Yet the wisdom of Biden’s pledge to “end fossil fuels” was not questioned. Nor were realistic options suggested for African farmers if the cost of hydrocarbons continues to rise—a likely consequence of Washington discouraging drilling and refining. Fertilizers also are necessary if African farmers are to produce sufficient crops for a growing population. But because natural gas is a key ingredient in fertilizer, that too is becoming more expensive.
Instead of debate, there was dogma: a session on “exploring the ways that the governments and peoples of the United States and African nations are partnering” to “transition away from fossil fuels” as part of a “just energy transition based on shared priorities.”
Another topic conspicuously avoided: Beijing’s neo-imperialism in Africa. Thousands of children are mining cobalt in the Democratic Republic of the Congo under inhumane conditions and in ways that cause environmental damage. The cobalt they extract is exported to China for use in batteries that power electric vehicles.
Shouldn’t this concern Biden? If it did, would he be urging—and subsidizing—Americans to “transition” to EVs that run on such batteries?
Chinese loans to African nations often lead to debt traps. Chinese business executives with ties to the Chinese Communist Party can cut deals that Americans cannot since allegations of bribery against the former are unlikely to be investigated.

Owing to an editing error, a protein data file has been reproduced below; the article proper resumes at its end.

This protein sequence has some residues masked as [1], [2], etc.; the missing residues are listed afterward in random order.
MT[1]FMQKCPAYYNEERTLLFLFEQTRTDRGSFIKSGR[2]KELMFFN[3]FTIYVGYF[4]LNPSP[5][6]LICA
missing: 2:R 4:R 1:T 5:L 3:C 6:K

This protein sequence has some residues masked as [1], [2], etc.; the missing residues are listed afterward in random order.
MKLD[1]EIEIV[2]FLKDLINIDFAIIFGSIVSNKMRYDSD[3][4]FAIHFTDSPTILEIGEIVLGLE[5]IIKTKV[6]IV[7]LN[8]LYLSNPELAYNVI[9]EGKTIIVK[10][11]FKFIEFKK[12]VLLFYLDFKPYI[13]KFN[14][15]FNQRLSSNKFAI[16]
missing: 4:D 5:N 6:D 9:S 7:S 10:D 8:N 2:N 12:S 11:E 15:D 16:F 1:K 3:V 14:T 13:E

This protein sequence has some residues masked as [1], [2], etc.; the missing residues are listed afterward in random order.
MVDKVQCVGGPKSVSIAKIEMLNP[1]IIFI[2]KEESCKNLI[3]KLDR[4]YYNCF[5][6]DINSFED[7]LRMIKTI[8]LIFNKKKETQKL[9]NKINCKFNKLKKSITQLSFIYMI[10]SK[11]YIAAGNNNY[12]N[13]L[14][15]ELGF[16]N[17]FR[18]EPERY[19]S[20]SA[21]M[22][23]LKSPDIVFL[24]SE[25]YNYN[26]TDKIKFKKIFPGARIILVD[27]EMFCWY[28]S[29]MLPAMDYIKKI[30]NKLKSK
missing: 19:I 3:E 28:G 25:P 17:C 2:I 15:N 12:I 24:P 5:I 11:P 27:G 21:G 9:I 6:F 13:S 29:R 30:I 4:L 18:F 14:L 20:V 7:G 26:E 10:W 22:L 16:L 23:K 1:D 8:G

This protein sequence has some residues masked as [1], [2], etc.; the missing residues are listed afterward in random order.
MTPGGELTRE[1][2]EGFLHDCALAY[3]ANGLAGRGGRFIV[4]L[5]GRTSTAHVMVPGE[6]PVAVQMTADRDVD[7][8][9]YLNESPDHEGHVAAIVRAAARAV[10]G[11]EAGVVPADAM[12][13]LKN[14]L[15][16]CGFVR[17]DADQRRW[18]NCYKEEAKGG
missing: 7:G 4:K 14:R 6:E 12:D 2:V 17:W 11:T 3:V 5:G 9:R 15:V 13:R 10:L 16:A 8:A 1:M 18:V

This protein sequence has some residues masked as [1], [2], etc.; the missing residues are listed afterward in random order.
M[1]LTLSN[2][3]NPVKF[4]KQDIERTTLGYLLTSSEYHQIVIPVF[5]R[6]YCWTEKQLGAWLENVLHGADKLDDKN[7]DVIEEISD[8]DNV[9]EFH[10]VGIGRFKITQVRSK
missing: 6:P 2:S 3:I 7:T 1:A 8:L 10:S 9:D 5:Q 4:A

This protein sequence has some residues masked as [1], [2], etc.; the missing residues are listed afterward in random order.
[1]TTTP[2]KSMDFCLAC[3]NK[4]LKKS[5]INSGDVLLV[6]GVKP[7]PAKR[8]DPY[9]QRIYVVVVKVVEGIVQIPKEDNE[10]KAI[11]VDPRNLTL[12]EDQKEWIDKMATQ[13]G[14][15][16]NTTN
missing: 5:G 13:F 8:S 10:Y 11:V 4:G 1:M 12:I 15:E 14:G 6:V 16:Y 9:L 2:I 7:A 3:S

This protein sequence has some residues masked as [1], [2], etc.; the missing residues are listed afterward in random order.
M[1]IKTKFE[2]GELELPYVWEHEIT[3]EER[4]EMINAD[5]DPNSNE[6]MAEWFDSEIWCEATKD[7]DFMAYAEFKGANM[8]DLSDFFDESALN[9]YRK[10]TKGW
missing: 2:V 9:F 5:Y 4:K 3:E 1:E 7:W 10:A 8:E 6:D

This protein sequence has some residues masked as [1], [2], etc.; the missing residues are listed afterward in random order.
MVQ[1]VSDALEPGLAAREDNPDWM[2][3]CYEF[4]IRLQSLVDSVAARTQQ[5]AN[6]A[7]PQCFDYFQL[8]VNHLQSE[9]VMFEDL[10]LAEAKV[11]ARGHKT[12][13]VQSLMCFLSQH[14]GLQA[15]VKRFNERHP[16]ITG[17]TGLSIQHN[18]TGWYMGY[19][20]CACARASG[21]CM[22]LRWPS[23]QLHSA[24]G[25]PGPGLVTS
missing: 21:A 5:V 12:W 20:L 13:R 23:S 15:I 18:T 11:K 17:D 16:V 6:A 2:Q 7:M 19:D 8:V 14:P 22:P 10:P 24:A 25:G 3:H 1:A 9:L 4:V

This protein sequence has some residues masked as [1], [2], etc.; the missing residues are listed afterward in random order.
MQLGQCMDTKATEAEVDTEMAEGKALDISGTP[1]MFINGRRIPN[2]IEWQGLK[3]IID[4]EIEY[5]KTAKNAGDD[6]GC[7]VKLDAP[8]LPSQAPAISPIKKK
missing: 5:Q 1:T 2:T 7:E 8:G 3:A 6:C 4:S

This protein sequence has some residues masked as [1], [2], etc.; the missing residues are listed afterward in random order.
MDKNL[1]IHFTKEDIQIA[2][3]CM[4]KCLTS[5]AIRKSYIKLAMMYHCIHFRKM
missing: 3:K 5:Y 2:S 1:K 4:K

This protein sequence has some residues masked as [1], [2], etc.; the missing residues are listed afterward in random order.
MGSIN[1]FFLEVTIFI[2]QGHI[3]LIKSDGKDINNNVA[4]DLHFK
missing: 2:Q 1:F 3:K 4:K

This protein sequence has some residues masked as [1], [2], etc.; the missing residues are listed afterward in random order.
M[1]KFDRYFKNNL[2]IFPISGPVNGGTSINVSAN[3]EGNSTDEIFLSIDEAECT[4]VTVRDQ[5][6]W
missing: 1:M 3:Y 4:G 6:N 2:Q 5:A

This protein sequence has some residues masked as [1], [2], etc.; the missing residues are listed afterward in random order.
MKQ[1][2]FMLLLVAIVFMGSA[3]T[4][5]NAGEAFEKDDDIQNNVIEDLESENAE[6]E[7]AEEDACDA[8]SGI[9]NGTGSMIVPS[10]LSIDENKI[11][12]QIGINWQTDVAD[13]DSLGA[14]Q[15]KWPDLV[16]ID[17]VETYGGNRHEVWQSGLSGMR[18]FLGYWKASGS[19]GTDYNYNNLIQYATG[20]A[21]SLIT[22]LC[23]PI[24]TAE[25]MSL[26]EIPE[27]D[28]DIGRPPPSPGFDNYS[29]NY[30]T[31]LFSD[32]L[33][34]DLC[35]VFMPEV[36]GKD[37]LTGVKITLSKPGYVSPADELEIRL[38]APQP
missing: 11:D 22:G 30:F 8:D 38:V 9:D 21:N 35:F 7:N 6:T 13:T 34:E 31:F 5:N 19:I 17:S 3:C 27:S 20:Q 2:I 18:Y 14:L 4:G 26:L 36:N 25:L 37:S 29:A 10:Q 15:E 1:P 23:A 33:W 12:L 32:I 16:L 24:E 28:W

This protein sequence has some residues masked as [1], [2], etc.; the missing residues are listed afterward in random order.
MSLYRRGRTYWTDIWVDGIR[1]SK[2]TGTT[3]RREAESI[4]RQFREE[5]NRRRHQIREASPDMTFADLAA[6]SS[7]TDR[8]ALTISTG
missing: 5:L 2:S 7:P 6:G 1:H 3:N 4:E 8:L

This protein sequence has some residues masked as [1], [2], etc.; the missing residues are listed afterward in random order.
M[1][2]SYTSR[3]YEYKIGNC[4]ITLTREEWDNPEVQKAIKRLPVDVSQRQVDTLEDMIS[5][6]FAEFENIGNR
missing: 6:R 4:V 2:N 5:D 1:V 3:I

Also unsuitable for discussion: Vladimir Putin’s propping up of compliant African dictators through the deployment of the Wagner group, a shadowy military organization.
Wagner now operates in “more than a dozen African countries,” according to an extensive report by The New York Times’ Roger Cohen. He adds: “As in Syria, its readiness to use force secures the outcome it seeks,” including the exploitation of diamonds, gold and other natural resources.
Last month, Sens Roger Wicker (R-Miss.) and Benjamin Cardin (D-Md.) introduced a bill to designate Wagner a terrorist group, citing, among other things, the trafficking and raping of women in the Central African Republic.
Speaking of terrorism, another critical issue given short shrift at the summit: the atrocities being carried out by Boko Haram and a list of Africa-based terrorist groups linked to Al Qaeda and the Islamic State.
This summary leads me—and I suspect you, too—to the conclusion that the Biden administration has no coherent Africa policy. To be fair, the same can be said of previous administrations. But a U.S.-Africa Leaders Summit might have been an opportunity to begin forging one.
On the positive side, I have it on good authority that many of the African leaders who came to America dined at Washington’s finer restaurants and managed to squeeze in a bit of shopping.
Clifford D. May is founder and president of the Foundation for Defense of Democracies (FDD) and a columnist for the Washington Times.